Charles Jacquinot

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Charles Hector Jacquinot (1796-1879) was a noted mariner, best known for his role in early French Antarctic surveys.

Jacquinot served as an ensign on the Coquille. He served with Jules Dumont d'Urville in the Mediterranean and was junior officer on the expedition led by Louis Freycinet from 1817-1820, and on Isidore Duperrey's expedition of 1822-1825.[1]

His first trip to Antarctica was made in 1826–29 with d'Urville on the Astrolabe, during which he circumnavigated the globe. For that voyage, Jacquinot was awarded the Cross of Honor.

He was commander of the expedition corvette Zelee during Durond d'Urville's second expedition from 1837-1840. The ships departed from Toulon in September 1837. The mission of the expedition was to survey the Straits of Magellan, then head to the Weddell Sea.[2] After Dumont d'Urvilles death, he personally edited the five of the 24 volume "Voyage au Pole Sud et dans Oceane" official account of the expedition.[1]but the real writer of the 7 "Histoire du voyage" last volumes was Clément Adrien Vincendon-Dumoulin (fr).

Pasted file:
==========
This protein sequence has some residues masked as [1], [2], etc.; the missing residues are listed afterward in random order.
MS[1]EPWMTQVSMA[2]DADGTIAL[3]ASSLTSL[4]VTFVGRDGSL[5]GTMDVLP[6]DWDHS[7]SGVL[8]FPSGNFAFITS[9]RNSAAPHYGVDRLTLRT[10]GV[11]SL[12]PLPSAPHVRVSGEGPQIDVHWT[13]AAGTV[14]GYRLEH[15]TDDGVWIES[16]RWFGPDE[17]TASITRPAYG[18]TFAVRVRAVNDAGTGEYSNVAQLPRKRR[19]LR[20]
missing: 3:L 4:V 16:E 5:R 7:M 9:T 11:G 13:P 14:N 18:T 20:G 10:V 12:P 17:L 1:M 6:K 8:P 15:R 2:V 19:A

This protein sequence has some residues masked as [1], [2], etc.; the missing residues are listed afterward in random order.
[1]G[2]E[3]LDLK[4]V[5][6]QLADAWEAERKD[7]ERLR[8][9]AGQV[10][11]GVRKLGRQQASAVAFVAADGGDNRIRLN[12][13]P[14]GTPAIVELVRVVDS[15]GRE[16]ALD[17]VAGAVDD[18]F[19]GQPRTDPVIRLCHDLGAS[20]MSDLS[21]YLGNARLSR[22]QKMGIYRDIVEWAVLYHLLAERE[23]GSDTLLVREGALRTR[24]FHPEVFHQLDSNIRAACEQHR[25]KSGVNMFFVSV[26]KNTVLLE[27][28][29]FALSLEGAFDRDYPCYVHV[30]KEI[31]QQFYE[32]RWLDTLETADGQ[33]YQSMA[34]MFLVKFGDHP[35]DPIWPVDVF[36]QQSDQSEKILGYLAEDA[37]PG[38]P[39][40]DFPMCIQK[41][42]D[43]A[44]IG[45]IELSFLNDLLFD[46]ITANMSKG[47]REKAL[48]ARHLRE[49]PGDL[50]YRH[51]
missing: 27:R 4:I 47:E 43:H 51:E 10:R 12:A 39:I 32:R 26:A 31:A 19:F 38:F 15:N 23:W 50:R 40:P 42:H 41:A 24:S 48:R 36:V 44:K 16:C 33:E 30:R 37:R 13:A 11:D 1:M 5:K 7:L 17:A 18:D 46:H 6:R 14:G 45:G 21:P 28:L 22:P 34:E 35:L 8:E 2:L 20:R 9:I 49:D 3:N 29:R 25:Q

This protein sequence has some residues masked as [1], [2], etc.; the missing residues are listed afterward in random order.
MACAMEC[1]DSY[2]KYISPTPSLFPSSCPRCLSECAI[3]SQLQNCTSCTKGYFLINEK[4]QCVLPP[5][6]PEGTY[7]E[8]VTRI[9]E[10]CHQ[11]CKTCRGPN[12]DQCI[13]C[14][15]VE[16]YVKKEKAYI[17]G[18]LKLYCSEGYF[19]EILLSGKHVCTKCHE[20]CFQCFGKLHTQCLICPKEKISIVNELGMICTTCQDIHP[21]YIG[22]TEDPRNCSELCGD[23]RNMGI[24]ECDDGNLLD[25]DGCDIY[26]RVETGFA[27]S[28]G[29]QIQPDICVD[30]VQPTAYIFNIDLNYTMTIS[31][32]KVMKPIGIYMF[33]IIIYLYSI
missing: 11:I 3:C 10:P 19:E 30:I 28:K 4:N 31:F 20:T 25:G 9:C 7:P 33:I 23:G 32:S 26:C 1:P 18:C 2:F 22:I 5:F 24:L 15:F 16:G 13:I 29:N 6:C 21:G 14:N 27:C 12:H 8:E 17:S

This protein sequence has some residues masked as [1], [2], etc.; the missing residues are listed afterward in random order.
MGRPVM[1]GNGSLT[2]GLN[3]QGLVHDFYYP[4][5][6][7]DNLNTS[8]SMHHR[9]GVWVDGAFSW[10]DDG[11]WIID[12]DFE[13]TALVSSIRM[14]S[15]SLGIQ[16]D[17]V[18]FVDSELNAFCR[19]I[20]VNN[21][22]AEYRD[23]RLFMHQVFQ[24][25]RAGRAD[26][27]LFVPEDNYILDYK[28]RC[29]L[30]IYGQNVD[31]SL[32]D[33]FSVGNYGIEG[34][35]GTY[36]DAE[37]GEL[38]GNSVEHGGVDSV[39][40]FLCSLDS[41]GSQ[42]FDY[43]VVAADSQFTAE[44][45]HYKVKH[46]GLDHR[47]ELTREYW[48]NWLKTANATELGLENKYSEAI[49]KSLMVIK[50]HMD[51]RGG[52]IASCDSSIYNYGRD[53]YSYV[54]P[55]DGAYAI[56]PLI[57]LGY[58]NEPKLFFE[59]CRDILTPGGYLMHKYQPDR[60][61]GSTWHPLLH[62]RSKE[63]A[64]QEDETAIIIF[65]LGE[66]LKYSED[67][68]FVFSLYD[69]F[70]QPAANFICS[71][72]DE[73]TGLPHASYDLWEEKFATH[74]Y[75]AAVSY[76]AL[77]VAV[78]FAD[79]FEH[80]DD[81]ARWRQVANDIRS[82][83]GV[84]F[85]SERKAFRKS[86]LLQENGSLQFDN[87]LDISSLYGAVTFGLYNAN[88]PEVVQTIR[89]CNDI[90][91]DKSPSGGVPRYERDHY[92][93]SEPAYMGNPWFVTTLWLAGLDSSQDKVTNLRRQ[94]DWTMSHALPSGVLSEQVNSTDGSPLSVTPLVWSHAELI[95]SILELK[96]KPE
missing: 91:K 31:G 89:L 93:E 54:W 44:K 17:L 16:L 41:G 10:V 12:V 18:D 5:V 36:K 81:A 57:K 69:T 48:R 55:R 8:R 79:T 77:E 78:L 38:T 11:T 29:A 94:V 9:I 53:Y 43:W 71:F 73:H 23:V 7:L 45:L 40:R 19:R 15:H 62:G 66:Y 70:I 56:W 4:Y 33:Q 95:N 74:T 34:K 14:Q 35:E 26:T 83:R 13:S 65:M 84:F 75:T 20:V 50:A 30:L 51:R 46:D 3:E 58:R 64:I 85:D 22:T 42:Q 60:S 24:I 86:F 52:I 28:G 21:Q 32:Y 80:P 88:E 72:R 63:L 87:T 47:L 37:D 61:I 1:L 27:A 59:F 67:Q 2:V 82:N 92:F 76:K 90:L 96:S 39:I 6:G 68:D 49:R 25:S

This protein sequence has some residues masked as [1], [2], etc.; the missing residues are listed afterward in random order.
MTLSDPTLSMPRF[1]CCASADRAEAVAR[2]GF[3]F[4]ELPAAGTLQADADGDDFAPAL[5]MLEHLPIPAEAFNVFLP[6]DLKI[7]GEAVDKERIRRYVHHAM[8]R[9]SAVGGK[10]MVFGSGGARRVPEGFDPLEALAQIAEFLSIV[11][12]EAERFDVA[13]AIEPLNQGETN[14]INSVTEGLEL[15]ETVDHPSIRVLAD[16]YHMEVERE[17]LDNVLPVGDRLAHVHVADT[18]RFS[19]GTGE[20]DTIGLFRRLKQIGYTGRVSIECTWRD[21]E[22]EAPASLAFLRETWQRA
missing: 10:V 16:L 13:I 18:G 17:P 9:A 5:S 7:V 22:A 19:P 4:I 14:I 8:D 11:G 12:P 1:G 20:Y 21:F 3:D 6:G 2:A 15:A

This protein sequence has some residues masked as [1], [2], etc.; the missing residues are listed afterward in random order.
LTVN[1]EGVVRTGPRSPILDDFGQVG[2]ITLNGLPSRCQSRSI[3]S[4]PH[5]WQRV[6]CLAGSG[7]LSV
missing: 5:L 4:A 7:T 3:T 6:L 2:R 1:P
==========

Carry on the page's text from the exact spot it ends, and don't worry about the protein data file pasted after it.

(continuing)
Mount Jacquinot was named for him by d'Urville, who was said to have been his best friend.

Jacquinot eventually was appointed Vice Admiral. He was commander at Piraeus, Greece, during the Crimean War. He served from 1854 to 1855. He was awarded the Greek Order of the Redeemer.

He died soon after retiring from the Naval General Staff in 1879. He was said to have been modest, no doubt a result of his request to be buried without military honors.[3]

He was the brother of Honoré Jacquinot, a surgeon who served as a naturalist on that same voyage and who traveled on that same ship.[4]

References[edit]

  1. ^ a b Quanchi, Max (2005). Historical Dictionary of the Discovery and Exploration of the Pacific Islands. The Scarecrow Press. p. 85. ISBN 0810853957. 
  2. ^ Stonehouse, Bernard. Encyclopedia of Antarctica and the Southern Oceans, John Wiley and Sons, 2002. ISBN 0-471-98665-8
  3. ^ IPY 2007-2008
  4. ^ Gordon Elliott Fogg. A History of Antarctic Science, Cambridge University Press, 1992. ISBN 0-521-36113-3